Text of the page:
Jeff Freedman will wake up Friday morning and slip on a bald cap.
He'll join an estimated 10,000 people nationwide who will be wearing one all day—a sign of their support in the fight against cancer.
Every third Friday in October for the past seven years, Freedman and thousands of others have donned bald caps as part of the “Be Bold, Be Bald” campaign. Freedman started the movement—which also serves as a fundraiser for more than 50 cancer charities—after his friend and Boston-based ad agency co-founder, Mike Connell, was diagnosed with the disease.
“It was a long two years of him battling [cancer],” Freedman said. “What I found out in those two years was that most of my strength came from Mike, as weak as he looked. It blew me away how strong he was, how confident, courageous. He kept a positive attitude. The more people I’ve met through [Be Bold, Be Bald], I realize how strong they all are.”
After Connell died, Freedman wanted a way to honor him. He had actually shared the bald cap idea with Connell while he was still alive. Connell approved, saying he didn’t want people to shave their heads for him.
“It’s still not an easy thing to do, to put on a bald cap,” he said. “It’s easy to do physically, but it’s emotional.”
Freedman often describes the campaign as a “vanity challenge” rather than a physical effort like a benefit marathon. Anyone can wear a bald cap for a day and no one needs to train in advance. It’s also more symbolic, he said, of the hardships everyone fighting cancer knows too well.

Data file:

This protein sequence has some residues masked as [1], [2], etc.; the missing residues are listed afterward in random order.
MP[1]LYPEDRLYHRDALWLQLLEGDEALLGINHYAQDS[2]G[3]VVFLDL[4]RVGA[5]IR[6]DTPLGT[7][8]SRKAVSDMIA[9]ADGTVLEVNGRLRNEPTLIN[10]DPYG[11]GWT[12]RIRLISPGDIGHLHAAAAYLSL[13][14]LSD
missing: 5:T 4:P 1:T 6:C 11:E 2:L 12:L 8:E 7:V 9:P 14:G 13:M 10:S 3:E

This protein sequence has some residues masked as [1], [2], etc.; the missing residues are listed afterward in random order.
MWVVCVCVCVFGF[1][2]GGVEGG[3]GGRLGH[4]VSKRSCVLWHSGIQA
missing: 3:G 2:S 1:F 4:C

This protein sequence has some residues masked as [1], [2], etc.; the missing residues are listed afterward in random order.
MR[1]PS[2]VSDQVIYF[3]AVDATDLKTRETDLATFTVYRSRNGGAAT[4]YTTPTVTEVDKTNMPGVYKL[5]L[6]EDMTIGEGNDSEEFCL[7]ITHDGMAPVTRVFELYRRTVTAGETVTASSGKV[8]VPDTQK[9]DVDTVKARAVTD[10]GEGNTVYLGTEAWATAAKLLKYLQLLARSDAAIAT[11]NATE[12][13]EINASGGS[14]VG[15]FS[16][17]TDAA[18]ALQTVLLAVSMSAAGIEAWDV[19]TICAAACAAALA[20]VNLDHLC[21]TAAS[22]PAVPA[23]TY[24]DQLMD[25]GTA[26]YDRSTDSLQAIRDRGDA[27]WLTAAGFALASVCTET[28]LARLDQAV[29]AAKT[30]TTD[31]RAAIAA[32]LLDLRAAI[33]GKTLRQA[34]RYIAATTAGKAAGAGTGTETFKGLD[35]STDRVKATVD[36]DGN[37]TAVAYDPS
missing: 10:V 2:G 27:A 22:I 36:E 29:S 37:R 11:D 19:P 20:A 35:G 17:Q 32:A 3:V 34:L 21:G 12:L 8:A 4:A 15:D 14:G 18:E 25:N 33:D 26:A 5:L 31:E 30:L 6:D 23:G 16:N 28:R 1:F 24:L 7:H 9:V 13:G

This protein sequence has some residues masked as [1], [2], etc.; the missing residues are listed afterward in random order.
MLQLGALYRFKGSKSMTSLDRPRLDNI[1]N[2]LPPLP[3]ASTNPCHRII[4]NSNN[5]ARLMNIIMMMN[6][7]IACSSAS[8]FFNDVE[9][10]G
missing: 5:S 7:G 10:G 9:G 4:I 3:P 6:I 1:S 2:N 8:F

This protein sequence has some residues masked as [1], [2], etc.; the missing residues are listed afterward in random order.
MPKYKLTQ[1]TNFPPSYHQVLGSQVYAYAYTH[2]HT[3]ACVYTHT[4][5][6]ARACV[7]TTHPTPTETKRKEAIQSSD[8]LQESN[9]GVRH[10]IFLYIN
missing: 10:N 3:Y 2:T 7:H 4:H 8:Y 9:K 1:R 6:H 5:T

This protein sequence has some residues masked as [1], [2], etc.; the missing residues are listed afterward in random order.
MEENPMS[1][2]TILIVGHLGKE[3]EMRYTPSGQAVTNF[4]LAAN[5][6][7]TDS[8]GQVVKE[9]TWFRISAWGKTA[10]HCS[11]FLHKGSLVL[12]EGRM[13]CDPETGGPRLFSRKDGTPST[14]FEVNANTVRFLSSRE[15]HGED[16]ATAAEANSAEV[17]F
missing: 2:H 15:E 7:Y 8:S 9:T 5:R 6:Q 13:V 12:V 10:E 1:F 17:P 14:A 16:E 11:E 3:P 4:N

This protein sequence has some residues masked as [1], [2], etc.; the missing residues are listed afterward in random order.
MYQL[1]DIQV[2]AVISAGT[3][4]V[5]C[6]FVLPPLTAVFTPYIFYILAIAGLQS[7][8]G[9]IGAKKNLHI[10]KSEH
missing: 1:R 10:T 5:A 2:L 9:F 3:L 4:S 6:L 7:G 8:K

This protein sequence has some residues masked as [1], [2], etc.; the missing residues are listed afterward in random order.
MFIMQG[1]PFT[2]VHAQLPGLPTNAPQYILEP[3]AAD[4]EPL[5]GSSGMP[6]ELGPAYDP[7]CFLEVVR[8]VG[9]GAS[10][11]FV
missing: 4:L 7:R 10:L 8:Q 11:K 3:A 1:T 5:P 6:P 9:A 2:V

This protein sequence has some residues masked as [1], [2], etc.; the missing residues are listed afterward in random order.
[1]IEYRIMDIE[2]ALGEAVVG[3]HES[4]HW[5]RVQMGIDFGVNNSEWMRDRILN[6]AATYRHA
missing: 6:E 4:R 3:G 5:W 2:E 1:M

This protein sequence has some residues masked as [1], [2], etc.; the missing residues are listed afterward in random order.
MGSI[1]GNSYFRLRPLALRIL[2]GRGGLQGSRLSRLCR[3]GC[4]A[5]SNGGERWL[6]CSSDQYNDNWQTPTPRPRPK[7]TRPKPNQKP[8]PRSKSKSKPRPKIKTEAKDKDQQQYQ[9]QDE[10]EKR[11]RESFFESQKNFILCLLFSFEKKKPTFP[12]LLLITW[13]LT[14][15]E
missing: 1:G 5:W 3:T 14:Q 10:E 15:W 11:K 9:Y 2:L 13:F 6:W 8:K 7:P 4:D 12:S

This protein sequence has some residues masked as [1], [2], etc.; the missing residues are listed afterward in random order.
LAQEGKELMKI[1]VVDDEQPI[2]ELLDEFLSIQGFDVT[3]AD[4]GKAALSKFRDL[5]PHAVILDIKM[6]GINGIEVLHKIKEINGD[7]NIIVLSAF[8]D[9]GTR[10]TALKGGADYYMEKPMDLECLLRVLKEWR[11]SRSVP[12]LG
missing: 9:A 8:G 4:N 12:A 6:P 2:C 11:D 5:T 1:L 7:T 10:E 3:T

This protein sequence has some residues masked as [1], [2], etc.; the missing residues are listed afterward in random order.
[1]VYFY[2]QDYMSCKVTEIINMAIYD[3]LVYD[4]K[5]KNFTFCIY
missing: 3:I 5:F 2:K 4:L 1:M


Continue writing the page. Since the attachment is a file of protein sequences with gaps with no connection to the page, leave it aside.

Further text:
Recently the bald caps have been updated to allow people to use them as a canvas for writing the name of the person they're supporting or to display some words of inspiration, Freedman said.
“The end goal is to not need to put on another bald cap, and that’s not because they’d figured out how to give chemo without losing your hair, but because we’ve figured out how to cure cancer,” he said. “That’s the ultimate goal. Until then, I want to give people a way to show their strength and support other people and make a difference. You don’t have to have cancer to help fight it.”
Freedman also acknowledged Vice President Joe Biden’s recent comments about his efforts to cure cancer. Biden, who lost his son Beau to brain cancer last year, spoke Wednesday about his Cancer Moonshot Initiative at the Edward M. Kennedy Institute for the U.S. Senate in Boston.
Biden chairs the White House Cancer Moonshot Task Force, which focuses on making the most of federal investments and private sector efforts to support cancer research and make strides in the prevention, screening, treatment and care of cancer patients.
Though Freedman hasn’t been able to connect with Biden yet—other public figures like Julian Edelman and Kathy Bates have participated in “Be Bold, Be Bald”—he said that he would love to get involved with him and that Biden’s priorities align with the goals of the campaign.
“What we learn from the world’s best nurses, physicians and researchers—even if we couldn’t save our son—is that science and medicine and technology are progressing faster than ever” Biden said in his speech, "and there is the possibility to save the countless others of our daughters and our sons."